A keeper at Perth Zoo has written a beautiful tribute to the world’s oldest Sumatran orangutan after she passed away at the age of 62.
Primate keeper Martina Hart worked with Puan for almost 18 years and shared her thoughts on the time she spent with the “grand old lady” through a heartfelt message published in the West Australian.
“It feels quite surreal to have said goodbye, we all know that life isn’t infinite, but for some reason Puan has always just seemed to be the one who might prove us wrong,” Ms. Hart wrote.
“Puan is one of the more difficult members of our colony to write about — she’s not as outgoing as Sekara, as sweet as Utama or as placid as Dinar, but she certainly holds a special place in everyone’s hearts, and her legacy is quite simply incredible.”
It is believed Puan was born around 1956 but she may have been even older as she spent her early life in the jungles of Sumatra.
She was later taken from the wild and placed in captivity and in 1968 was gifted to Perth Zoo by the Sultan Johore of Malaysia in exchange for some native Australian animals.
In 2016, when Puan reached her 60th birthday, she earned her spot in the Guinness World Records as the oldest living Sumatran orangutan in the world.
Though Puan wasn’t as affectionate as some of the other orang-utans, she had a profound impact on all the people who cared for her across the past 50 years.
“To look at Puan is to look into the eyes of an animal (and I find even saying ‘animal’ to feel slightly disrespectful) who has seen so much in her lifetime that the mind boggles,” Ms. Hart wrote.
“Puan was a ‘hands off’ individual. She was somewhat aloof, I remember being told early in my career — ‘Puan will decide when and if you may touch her’!”
Ms Hart recalled how the elderly primate would tap her foot impatiently if the keepers weren’t quick enough with bringing out her dinner or kept her inside for longer than she liked.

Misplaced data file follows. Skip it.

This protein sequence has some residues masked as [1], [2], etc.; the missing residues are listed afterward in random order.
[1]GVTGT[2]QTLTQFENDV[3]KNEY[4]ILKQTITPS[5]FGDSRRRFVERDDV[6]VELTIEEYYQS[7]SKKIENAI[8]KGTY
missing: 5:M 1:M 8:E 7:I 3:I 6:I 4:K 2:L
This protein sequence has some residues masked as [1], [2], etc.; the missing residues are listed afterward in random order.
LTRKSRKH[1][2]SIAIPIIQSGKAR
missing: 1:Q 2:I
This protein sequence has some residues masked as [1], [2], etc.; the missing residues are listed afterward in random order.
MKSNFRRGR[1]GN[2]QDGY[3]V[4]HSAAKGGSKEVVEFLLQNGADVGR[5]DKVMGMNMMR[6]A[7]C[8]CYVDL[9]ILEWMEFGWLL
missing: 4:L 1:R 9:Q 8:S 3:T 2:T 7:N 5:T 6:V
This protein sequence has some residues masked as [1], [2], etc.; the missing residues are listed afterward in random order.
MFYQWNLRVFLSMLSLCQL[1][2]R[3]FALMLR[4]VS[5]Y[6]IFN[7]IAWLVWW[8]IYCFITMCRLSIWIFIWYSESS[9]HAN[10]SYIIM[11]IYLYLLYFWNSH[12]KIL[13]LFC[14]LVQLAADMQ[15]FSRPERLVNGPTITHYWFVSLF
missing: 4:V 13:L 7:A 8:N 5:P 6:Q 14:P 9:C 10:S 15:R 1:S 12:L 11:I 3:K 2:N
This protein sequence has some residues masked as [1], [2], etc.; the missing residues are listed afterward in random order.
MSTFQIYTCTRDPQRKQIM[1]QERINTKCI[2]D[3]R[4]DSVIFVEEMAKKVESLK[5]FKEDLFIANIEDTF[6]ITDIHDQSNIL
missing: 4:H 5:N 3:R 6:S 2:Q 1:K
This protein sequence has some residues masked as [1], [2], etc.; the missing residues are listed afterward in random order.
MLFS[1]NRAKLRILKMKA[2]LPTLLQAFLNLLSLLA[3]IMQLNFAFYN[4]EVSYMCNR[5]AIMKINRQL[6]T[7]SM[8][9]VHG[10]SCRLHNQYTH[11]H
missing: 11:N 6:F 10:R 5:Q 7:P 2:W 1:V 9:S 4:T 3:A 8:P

Puan leaves behind an impressive legacy. She well exceeded the life expectancy of Sumatran orang-utans, with most not living past the age of 50.
She has 11 children of her own and is a grandmother and a great-grandmother.
Overall she has 54 descendants, with 29 still living around the world in Australia, Europe, United States, Singapore and Sumatra.
Her genetics count for just under 10 percent of the global captive population.
Even as she aged Ms Hart said Puan still remained the “matriarch” and “dignified lady” they had always known her to be.
“Puan demanded and deserved respect, and she certainly had it from all her keepers over the years,” she wrote.
“I feel so grateful to have been in her life, albeit to have been such a small part of her life. But to me she’ll always remain a big part of my life.”
She added that her legacy as a wild-born orangutan will be carried on by her great-grandson Nyaru who is currently living in the jungles of Sumatra.
Ms. Hart finished the tribute by saying she will always remember Puan as a “beautiful lady” who, despite living in captivity, maintained her independence.
“Rest in peace Puan, may you climb happily in the jungles of the sky,” she wrote.
“Thank you for giving us your legacy, and I promise we’ll look after your family.”
This story originally appeared in news.com.au.